[Visual Perceptive Capacities of 4 to 5 Days Old Infants)
The aim of this study is the testing of a population of Belgian term newborn babies 4 to 5 days old. using a technique devised by R Fantz. In this study, the fixation time of the test objects determines the attention of the baby for lest objects varying in degree of pattern types. The test objects tend to discriminate perception segregation of patterns over dull background, of forms of patterns (complexity regularity size) and of differentiation between rectilincarity and curvilinearity. Results treated by variance analysis and means show that at this early age : 1. infants look longer to broadly striped objects than plain ones (Tables 1 & 2): 2. the large patterns are fixed longer than the small ones (Tables 1 & 2): 3 infants look longer to rectilincarity than to curvilinearity (Tables 1 & 2): 4 the complexity pair is fixed longer by the majority of infants, with a slight ‘preference’ shown by certain subjects for the simplest patterns; 5. the ‘face' pair is ‘preferred’ to the complex pair; 6. babies usually present a left asymmetry (Tables 1 & 2). In this work preliminary to a study of infants from 4 days to 3 months (belonging to different pathological groups) our results on the whole confirm those obtained by other workers using the same type of technique and patterns testing the same parameters except in regard to left asymmetry. For this a manipulation factor may be responsible and is being investigated. Four to 5 days old infants differentiate pattern types, but the lengthening of fixation time toward certain test objects may not be the result of a preference but rather a submission to the physical properties of the stimuli due to central nervous system characteristics from which the infants cannot escape.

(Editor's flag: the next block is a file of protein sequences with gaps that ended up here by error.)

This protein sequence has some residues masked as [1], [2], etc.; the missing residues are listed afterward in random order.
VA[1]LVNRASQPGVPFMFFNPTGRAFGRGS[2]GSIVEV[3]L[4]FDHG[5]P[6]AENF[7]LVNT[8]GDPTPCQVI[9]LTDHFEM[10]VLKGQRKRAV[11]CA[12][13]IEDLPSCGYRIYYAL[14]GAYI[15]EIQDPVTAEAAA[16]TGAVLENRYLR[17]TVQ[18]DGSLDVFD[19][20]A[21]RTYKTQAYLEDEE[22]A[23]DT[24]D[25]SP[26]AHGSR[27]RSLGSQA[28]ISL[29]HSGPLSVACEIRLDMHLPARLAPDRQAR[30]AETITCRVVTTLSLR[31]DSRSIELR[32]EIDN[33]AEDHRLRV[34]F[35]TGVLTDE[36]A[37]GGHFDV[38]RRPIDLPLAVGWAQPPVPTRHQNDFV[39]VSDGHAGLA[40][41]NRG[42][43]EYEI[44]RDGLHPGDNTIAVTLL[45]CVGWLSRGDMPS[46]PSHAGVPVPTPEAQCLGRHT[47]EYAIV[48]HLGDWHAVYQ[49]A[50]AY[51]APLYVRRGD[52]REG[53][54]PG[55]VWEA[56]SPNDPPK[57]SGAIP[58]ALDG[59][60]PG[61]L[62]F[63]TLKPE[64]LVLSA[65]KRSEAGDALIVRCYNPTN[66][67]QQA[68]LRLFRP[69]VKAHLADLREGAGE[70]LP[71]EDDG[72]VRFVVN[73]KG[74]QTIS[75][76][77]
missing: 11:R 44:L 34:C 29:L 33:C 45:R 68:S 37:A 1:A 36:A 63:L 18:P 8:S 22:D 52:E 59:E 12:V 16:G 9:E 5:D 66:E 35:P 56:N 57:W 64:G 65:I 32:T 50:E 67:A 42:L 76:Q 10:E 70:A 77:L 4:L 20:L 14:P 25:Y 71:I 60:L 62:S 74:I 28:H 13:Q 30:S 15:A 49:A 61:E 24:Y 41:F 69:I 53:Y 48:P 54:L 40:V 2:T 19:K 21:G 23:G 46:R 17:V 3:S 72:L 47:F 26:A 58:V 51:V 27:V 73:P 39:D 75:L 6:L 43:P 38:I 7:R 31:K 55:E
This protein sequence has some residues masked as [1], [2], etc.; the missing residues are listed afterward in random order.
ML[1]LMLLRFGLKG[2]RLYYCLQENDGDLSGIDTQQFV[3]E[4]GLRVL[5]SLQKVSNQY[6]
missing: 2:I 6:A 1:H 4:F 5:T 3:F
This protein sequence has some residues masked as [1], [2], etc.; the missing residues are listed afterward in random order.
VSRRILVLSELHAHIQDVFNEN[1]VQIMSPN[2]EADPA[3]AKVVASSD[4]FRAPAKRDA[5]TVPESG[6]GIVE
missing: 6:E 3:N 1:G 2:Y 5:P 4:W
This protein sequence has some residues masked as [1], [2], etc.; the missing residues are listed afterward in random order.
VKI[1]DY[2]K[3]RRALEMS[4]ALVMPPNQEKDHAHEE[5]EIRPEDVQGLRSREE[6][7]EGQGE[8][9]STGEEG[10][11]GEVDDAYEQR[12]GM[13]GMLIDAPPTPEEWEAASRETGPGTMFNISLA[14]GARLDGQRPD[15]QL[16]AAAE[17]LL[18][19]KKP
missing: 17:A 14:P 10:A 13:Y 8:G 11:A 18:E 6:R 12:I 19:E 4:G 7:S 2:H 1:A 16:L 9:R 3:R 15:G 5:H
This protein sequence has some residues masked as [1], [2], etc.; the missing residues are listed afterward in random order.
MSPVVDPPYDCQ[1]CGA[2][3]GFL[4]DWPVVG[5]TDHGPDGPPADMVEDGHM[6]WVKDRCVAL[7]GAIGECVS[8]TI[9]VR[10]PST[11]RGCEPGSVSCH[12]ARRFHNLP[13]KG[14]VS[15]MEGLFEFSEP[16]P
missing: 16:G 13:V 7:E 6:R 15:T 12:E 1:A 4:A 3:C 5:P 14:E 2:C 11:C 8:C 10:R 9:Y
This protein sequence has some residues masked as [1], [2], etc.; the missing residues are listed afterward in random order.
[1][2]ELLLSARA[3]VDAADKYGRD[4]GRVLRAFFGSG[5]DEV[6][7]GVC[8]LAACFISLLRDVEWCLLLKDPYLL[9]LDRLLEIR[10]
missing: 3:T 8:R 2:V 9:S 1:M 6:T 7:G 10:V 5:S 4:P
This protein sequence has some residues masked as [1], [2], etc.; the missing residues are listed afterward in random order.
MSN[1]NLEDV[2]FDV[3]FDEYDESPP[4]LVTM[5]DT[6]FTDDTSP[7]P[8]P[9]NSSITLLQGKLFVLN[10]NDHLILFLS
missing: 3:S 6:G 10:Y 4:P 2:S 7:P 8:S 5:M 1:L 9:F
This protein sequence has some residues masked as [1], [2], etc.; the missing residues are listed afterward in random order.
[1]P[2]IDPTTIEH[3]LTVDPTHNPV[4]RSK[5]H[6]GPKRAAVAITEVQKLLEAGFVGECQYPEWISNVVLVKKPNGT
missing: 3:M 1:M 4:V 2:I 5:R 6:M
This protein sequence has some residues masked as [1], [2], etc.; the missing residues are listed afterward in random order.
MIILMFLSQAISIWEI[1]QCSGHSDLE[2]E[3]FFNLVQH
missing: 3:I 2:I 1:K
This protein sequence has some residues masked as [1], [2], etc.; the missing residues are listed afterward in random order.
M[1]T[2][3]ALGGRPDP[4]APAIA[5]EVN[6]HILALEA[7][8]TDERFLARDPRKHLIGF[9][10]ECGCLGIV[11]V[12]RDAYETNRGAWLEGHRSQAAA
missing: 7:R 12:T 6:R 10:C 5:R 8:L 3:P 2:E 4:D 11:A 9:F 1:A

How to Cite:
Gillot-De Vries, F., 1975. Étude des Capacités Perceptives Visuelles de Nouveaux-Nés Âgés de 4 ou 5 Jours. Psychologica Belgica, 15(2), pp.101–111. DOI: http://doi.org/10.5334/pb.572